Florida Supreme Court Streamlines Medical Malpractice Expert Witness Challenges
Florida Supreme Court amends rules to simplify challenges to expert witness qualifications in medical malpractice cases, aiming to reduce litigation costs and ensure expert relevance.
The Florida Supreme Court has adjusted its rules to make it easier for hospitals and other defendants in medical malpractice cases to challenge the qualifications of expert witnesses.
Scott Mendlestein, managing shareholder with the Falk Waas law firm in Florida, describes the decision as crucial for defense.
Previously, defendants had to wait until the trial concluded to appeal a motion to dismiss a suit based on the qualifications of the plaintiff’s expert. As of July 6, the rules have been amended, allowing the defense to pause the proceedings and push for an interlocutory appeal if a lower court denies a motion to dismiss.
The change could save on litigation costs for medical organizations and insurers. Additionally, plaintiffs might be allowed to find a new witness if necessary.
This rule change is a response to the 2016 modifications in Florida’s Medical Malpractice Act, which now requires a plaintiff’s expert witness to be a specialist in the same field with at least three years of experience.
The triggering case began in 2016 when Laurie Carmody underwent spinal disc surgery and later experienced complications. Despite her expert not being specialized in spinal surgery, the trial proceeded. The university appealed the decision but faced difficulties with Florida’s 1st District Court of Appeal in 2021. The university then asked the Supreme Court to provide clarity.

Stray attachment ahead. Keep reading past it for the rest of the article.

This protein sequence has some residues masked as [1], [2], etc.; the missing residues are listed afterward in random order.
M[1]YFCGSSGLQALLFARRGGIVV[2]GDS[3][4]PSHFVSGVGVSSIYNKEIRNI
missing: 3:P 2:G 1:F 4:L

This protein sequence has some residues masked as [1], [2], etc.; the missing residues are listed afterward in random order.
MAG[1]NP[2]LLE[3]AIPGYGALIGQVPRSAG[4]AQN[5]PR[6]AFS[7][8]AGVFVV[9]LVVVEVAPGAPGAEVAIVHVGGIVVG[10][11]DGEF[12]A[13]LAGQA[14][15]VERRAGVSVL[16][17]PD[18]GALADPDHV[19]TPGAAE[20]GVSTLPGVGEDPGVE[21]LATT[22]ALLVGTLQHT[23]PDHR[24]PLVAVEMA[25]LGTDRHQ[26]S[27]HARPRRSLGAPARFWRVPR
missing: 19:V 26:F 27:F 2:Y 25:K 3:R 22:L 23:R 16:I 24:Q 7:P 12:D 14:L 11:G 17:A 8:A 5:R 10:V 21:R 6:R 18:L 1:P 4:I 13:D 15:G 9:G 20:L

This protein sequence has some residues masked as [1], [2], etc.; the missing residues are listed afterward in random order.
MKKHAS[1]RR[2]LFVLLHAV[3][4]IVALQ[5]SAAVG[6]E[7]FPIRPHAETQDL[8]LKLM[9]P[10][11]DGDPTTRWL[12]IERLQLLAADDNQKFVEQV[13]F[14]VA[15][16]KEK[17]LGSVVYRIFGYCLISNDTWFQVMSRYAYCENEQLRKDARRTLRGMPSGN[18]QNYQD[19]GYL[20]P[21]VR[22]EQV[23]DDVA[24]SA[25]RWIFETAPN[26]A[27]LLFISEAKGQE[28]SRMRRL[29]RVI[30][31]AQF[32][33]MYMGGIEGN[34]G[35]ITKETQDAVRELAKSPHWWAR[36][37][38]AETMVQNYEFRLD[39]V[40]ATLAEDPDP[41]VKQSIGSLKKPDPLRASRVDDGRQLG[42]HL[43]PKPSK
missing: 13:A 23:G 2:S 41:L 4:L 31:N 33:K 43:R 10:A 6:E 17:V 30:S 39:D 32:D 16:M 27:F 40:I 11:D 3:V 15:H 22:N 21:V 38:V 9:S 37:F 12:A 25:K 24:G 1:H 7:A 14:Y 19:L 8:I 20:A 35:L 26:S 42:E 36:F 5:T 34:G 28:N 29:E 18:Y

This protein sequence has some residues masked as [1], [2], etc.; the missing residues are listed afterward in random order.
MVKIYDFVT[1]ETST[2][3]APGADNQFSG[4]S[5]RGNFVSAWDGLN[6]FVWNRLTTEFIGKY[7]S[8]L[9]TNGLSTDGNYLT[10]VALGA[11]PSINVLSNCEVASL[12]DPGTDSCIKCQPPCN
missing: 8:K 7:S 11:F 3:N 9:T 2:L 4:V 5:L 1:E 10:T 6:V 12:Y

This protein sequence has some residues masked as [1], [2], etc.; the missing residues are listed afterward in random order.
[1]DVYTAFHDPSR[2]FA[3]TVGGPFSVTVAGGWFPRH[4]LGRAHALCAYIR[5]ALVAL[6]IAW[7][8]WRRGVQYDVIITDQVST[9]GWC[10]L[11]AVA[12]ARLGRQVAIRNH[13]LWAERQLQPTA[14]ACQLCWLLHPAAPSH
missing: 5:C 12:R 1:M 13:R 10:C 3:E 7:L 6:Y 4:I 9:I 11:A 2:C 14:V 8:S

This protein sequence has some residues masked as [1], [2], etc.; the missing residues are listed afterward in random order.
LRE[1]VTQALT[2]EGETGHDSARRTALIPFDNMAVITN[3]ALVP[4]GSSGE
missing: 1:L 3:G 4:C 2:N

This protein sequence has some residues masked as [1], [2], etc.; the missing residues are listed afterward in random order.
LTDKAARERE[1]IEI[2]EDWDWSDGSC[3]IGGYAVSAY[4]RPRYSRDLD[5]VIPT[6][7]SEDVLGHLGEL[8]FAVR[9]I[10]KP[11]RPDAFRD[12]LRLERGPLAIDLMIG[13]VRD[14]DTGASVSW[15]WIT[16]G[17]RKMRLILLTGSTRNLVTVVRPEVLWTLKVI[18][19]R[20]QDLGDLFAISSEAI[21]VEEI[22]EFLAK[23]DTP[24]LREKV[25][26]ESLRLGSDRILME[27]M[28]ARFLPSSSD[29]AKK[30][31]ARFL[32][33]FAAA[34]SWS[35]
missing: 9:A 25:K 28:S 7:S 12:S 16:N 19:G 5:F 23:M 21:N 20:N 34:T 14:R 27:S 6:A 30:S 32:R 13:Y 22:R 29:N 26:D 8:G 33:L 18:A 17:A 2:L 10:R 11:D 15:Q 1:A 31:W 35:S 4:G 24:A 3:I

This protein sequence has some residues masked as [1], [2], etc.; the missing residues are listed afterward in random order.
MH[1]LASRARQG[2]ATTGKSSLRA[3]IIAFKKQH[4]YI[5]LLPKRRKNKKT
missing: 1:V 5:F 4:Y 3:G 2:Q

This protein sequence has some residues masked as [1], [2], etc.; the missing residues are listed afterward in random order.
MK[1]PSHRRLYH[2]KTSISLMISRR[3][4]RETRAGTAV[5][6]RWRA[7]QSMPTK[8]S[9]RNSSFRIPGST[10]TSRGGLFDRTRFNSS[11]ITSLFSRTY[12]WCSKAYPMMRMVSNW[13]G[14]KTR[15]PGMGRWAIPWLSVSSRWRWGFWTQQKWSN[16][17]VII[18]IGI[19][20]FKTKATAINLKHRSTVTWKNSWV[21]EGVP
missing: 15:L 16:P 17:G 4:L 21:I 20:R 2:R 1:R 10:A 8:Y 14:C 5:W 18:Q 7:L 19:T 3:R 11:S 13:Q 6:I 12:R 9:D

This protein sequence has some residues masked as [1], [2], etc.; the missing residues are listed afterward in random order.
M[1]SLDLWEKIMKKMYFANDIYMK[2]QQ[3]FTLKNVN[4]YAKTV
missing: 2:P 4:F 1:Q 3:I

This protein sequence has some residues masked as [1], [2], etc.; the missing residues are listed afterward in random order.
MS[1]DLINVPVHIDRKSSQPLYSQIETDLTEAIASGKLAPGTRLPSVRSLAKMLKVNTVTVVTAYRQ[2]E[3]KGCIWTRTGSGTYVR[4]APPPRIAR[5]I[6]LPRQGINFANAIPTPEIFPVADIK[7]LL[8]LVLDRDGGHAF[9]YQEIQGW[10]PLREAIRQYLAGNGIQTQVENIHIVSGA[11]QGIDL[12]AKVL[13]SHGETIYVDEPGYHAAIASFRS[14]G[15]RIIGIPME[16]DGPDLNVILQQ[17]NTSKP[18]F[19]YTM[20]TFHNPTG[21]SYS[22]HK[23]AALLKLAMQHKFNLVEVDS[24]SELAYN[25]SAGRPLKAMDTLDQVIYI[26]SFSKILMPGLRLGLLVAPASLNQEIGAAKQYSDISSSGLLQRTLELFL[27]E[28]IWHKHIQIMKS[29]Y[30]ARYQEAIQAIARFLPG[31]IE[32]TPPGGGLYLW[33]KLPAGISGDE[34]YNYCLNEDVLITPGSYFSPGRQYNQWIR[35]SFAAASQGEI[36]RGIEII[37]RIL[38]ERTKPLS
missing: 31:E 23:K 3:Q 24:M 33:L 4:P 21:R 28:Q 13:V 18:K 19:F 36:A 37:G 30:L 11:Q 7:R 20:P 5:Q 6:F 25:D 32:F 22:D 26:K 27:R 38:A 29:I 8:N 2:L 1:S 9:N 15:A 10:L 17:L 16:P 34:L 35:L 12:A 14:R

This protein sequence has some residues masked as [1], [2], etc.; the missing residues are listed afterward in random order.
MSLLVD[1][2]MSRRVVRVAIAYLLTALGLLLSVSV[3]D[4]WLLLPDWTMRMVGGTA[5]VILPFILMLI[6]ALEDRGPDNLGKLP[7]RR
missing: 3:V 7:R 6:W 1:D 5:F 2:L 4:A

Given the case’s significance, significant medical associations, such as the American Medical Association and the Florida Hospital Association, filed an amicus brief.
The Supreme Court concluded that the district court of appeals had no authority to rule on the expert qualification question. Swiftly after, the court altered the rules to permit such requests.
The change has been criticized by legal scholars, fearing increased appeals and further litigation delays.
Scott Mendlestein believes that most cases already have their expert witnesses sorted out early on, and the issue being addressed by this change is relatively rare.
The rule change has been implemented immediately, but public comments will be accepted until September 19, bypassing the court’s typical deliberative process.
Justice Jorge Labarga expressed his dissent, suggesting that such a significant rule change should undergo proper committee consideration before adoption.
This marks the second significant adjustment to Florida’s interlocutory appeal procedures recently. The Supreme Court also approved mid-litigation appeals regarding including punitive damages in lawsuits as of January 2022. Critics argue this will delay and deter requests for substantial punitive damage amounts. On the other hand, defense interests view this as a pivotal move that might prevent disagreements between insured individuals and insurance companies concerning sizeable punitive damage awards.
As reported by By William Rabb, Fla. Supreme Court Allows Early Dismissal of Medical Malpractice Cases | July 17, 2023 in (https://www.claimsjournal.com/news/southeast/2023/07/17/318099.htm)